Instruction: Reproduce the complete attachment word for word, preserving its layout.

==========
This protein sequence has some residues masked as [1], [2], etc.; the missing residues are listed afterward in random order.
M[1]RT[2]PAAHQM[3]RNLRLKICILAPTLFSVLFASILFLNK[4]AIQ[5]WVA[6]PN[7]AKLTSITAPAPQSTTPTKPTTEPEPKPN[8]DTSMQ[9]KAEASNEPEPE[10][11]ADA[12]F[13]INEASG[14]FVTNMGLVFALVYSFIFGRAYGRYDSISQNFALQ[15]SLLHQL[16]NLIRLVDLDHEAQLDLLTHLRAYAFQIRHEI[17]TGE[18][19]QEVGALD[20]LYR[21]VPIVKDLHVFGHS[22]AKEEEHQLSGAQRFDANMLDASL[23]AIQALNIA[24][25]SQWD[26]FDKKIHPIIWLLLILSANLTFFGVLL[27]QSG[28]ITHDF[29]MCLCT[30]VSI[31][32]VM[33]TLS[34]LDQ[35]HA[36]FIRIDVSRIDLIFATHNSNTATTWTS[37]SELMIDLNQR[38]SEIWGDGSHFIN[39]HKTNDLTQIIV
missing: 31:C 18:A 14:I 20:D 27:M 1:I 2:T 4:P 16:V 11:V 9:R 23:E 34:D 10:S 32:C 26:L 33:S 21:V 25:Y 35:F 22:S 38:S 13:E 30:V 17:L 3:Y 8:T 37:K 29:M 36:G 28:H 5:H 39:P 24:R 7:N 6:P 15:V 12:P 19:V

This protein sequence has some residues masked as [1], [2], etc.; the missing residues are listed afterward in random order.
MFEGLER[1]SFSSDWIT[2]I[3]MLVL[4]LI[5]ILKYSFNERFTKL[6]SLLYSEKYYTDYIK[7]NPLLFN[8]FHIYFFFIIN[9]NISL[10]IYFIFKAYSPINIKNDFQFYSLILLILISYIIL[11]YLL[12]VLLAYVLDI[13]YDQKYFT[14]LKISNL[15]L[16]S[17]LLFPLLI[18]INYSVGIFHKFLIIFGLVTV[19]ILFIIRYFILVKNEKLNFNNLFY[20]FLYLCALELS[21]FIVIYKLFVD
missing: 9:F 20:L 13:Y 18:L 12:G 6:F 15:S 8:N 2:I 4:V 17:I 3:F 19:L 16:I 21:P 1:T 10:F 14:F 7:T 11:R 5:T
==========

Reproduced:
This protein sequence has some residues masked as [1], [2], etc.; the missing residues are listed afterward in random order.
M[1]RT[2]PAAHQM[3]RNLRLKICILAPTLFSVLFASILFLNK[4]AIQ[5]WVA[6]PN[7]AKLTSITAPAPQSTTPTKPTTEPEPKPN[8]DTSMQ[9]KAEASNEPEPE[10][11]ADA[12]F[13]INEASG[14]FVTNMGLVFALVYSFIFGRAYGRYDSISQNFALQ[15]SLLHQL[16]NLIRLVDLDHEAQLDLLTHLRAYAFQIRHEI[17]TGE[18][19]QEVGALD[20]LYR[21]VPIVKDLHVFGHS[22]AKEEEHQLSGAQRFDANMLDASL[23]AIQALNIA[24][25]SQWD[26]FDKKIHPIIWLLLILSANLTFFGVLL[27]QSG[28]ITHDF[29]MCLCT[30]VSI[31][32]VM[33]TLS[34]LDQ[35]HA[36]FIRIDVSRIDLIFATHNSNTATTWTS[37]SELMIDLNQR[38]SEIWGDGSHFIN[39]HKTNDLTQIIV
missing: 31:C 18:A 14:I 20:D 27:M 1:I 2:T 4:P 16:V 11:V 9:R 23:E 34:D 10:S 32:C 26:L 33:S 21:V 25:Y 35:F 22:S 38:S 13:E 30:V 17:L 3:Y 8:T 37:K 29:M 36:G 28:H 5:H 39:P 24:R 7:N 6:P 15:V 12:P 19:V

This protein sequence has some residues masked as [1], [2], etc.; the missing residues are listed afterward in random order.
MFEGLER[1]SFSSDWIT[2]I[3]MLVL[4]LI[5]ILKYSFNERFTKL[6]SLLYSEKYYTDYIK[7]NPLLFN[8]FHIYFFFIIN[9]NISL[10]IYFIFKAYSPINIKNDFQFYSLILLILISYIIL[11]YLL[12]VLLAYVLDI[13]YDQKYFT[14]LKISNL[15]L[16]S[17]LLFPLLI[18]INYSVGIFHKFLIIFGLVTV[19]ILFIIRYFILVKNEKLNFNNLFY[20]FLYLCALELS[21]FIVIYKLFVD
missing: 9:F 20:L 13:Y 18:L 12:G 6:F 15:S 8:N 2:I 4:V 17:I 3:F 19:L 16:I 21:P 1:T 10:F 14:F 7:T 11:R 5:T